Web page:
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Autism and feeding tubes: Five things to know when it’s time to wean

Editor’s note: The following information is not meant to diagnose or treat and should not take the place of personal consultation, as appropriate, with a qualified healthcare professional and/or behavioral therapist.

Guest post by pediatrician and feeding-disorder specialist Marguerite Dunitz-Scheer. Dr. Dunitz-Scheer works for NoTube, an organisation specialising in helping families wean children from feeding tubes.

For a variety of medical or developmental reasons, the early or temporary use of a feeding tube is relatively common among young children who have autism. Tube feeding provides essential nutrition when your child is unable to chew or swallow safely.

Once an evaluation determines that your child can begin to safely drink and eat orally, the removal of the tube is in your child’s best for development and health.

Embarking on any tube-weaning program can feel daunting. The challenge may feel particularly great if your child has autism-related sensory and behavioral issues. Based on our years of experience in this field, here are a few things we feel are important for you to know when you begin this journey.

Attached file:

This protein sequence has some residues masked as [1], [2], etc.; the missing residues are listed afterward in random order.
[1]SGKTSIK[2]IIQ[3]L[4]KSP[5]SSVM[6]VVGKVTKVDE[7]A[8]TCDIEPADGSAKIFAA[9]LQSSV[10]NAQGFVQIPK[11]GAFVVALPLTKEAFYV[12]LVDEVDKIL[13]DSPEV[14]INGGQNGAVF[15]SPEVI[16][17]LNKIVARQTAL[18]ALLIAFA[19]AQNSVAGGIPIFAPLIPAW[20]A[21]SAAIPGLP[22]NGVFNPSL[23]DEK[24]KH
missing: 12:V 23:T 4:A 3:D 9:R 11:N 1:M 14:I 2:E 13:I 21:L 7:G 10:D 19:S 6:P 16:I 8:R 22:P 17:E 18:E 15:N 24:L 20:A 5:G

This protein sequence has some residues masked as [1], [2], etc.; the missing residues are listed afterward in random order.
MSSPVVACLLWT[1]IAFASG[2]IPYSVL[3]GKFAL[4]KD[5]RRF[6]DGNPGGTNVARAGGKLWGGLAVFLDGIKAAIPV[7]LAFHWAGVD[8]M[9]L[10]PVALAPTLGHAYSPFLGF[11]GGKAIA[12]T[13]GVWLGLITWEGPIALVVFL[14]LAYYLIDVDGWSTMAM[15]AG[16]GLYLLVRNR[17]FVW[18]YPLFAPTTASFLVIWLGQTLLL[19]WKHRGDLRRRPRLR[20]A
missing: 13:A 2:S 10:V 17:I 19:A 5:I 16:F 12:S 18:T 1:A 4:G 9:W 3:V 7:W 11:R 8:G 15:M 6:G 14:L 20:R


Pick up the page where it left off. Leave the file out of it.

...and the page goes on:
1. Will it be difficult?
We don’t need to tell you that raising a child with autistic has its challenges. No doubt, you’ve already faced and surmounted many hurdles. Weaning from tube feeding will take some effort and patience on your part. It would be unfair to pretend you can snap your fingers and your child will wean overnight. However with an experienced support team, you and your child can expect a positive experience and success. As a positive challenge, this task will help your child advance in development and independence.